ClearList: do
          if (.not. associated (DebrisHead)) then     !Check if there is still a list from previous run)
               exit
           else
               DebrisPtr => DebrisHead      !Point to head of list
               DebrisHead => DebrisPtr%Next      !Point head to next item in list
               deallocate (DebrisPtr)      !Deallocate the node
               nullify (DebrisPtr)
          endif
     enddo ClearList

I appreciate all your help and patience.

Respectfully,

Richard

Steve_Lionel
Black Belt Retired Employee
198 Views

Please show a small but compilable source that shows the errors, as well as the actual text of the error messages. I can't do anything with just error numbers (Intel no longer publishes lists of compiler error messages.)

 
Zernow__Richard
Beginner
188 Views

Steve,

I'll try to make a file you can compile.  My code is huge and generates a DLL.  I'll see if I can generate an EXE that replicates the problem.

I apologize about the error numbers, I didn't realize Intel no longer publishes lists of compiler error messages.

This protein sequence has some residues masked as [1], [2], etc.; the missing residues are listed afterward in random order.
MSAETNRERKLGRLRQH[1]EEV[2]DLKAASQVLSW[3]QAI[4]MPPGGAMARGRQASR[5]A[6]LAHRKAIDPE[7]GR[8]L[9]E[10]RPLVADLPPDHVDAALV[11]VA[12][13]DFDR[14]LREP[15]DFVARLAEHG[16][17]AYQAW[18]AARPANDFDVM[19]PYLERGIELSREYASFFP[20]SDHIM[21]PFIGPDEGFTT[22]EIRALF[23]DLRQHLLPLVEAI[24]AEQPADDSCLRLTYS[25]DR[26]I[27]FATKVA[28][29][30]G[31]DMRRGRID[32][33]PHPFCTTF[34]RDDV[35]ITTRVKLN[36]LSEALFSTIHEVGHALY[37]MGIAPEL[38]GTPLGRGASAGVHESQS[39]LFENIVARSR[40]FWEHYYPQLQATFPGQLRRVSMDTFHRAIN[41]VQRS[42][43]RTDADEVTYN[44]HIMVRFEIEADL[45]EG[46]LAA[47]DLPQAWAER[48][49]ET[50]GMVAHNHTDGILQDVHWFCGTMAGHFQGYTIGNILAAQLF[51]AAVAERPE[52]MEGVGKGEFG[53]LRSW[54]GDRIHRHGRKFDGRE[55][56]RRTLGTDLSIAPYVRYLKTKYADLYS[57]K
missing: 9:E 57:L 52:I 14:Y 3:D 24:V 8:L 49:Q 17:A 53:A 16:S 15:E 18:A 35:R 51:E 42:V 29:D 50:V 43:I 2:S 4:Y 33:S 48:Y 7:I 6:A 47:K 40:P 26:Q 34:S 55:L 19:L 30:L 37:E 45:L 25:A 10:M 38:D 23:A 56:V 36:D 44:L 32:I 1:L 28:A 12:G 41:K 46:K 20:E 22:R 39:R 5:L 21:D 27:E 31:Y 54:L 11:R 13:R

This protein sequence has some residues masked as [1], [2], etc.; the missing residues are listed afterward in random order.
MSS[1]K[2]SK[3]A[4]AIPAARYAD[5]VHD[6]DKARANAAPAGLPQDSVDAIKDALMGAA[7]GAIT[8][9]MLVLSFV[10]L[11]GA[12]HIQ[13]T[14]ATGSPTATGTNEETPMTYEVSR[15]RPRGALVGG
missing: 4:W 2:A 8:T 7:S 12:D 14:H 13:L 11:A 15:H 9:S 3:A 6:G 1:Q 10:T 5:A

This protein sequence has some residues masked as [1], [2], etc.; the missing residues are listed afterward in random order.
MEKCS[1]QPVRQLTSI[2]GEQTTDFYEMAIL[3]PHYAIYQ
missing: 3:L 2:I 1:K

The error messages I receive are a function of where I place the NULL assignment.

My code structure is: I have an entry point to the DLL.  It calls subroutine #1 which is an overarching controller program.  Subroutine 1 calls subroutine 2 which contains the list clearing code.  I do have a separate module that I USE in subroutine 1 that contains an interface statement for subroutine 2.

The following variable declaration exists in both subroutine 1 and subroutine 2:
type (DEBRIS_PROPS_TYPE), Pointer :: DebrisHead => NULL()      !Pointer to head of list

The variable declaration line of code in subroutine 1 generates the following compile errors:
Error error #6678: When the target is an expression it must deliver a pointer result. [NULL]
Error error #6414: This PARAMETER constant name is invalid in this context. [NULL]

The variable declaration line of code in subroutine 2 generates this error:
Error error #6562: A data initialization-expr is not valid for this object. [DEBRISHEAD].

Removing the NULL assignment from either subroutine does not affect the error message(s) generated in the other subroutine.

Thank you,

Richard

Steve_Lionel
Black Belt Retired Employee
180 Views

Ah, you might have a PARAMETER constant named NULL defined?

 
Zernow__Richard
Beginner
141 Views

Steve,

I checked my code thoroughly and found no evidence of a PARAMETER statement referring to NULL.